The programme, referred to as the Partners for Cancer Diagnosis and Treatment in Africa, was launched by the American Society of Clinical Pathology (ASCP) and the Clinton Health Access Initiative to improve cancer diagnosis in underserviced regions in sub-Saharan Africa.
According to the ASCP, health systems in developing countries lack the resources to screen and diagnose cancer, leading to high mortality rates.
“Cancer is the leading cause of death in many low- and middle-income countries because there aren’t enough pathologists or laboratory professionals using advanced technology to provide accurate and timely diagnoses,” said a surgical pathologist at the University of California-Davis and one of 14 specialists participating in the programme, Regina Gandour-Edwards.
“With many cancers undiagnosed or diagnosed too late for treatment to be effective, there is a tremendous need to collaborate with health system leaders in developing countries to find cost-effective solutions that increase access to more reliable and comprehensive cancer diagnostics to save lives,” continued Gandour-Edwards.
The telepathology programme’s first successful telehealth consult took place in May 2016 and, due to its success, the ASCP is planning to launch telepathology sites over the next three years in Uganda, Botswana, Swaziland, Lesotho, Liberia and Haiti.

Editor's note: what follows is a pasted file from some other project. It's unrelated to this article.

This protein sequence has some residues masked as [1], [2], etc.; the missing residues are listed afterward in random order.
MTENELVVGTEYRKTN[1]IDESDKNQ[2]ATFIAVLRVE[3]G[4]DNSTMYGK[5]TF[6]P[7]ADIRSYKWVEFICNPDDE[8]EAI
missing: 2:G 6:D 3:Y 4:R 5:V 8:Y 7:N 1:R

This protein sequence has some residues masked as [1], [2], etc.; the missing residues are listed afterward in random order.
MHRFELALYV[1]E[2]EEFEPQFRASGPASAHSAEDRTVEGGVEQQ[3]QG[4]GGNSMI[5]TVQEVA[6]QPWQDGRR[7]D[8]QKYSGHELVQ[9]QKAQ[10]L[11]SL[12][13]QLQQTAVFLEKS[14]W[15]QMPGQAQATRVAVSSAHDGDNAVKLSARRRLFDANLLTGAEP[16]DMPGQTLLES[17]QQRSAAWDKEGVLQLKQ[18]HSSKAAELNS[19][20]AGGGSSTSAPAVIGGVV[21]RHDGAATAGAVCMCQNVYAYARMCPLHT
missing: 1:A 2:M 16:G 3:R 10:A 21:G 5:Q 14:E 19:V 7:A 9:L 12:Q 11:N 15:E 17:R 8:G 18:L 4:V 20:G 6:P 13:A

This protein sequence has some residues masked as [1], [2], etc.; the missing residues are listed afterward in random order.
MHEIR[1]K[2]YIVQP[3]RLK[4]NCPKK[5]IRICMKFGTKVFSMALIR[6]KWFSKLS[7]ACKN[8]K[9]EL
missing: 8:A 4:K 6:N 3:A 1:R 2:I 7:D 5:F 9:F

“Advanced telecommunications technology has created a golden opportunity to bridge the gap in cancer diagnosis and care,” said Gandour-Edwards.
“Instead of local clinicians having to rely on visiting pathologists from their own country or the US to provide expert cancer diagnostics, this pilot project is enabling Rwandan physicians to upload complete virtual microscopic images of a biopsy or specimen into a cloud-based system, which I can view and manipulate in any way. I can change the magnification and look at every aspect of the slide to produce a complete diagnostic report,” concluded Gandour-Edwards.
Officials believe the telehealth platform could be extended to support diagnosis and treatment programmes for other global health issues such as HIV, malaria and TB, as well as emerging threats like Ebola and the Zika virus.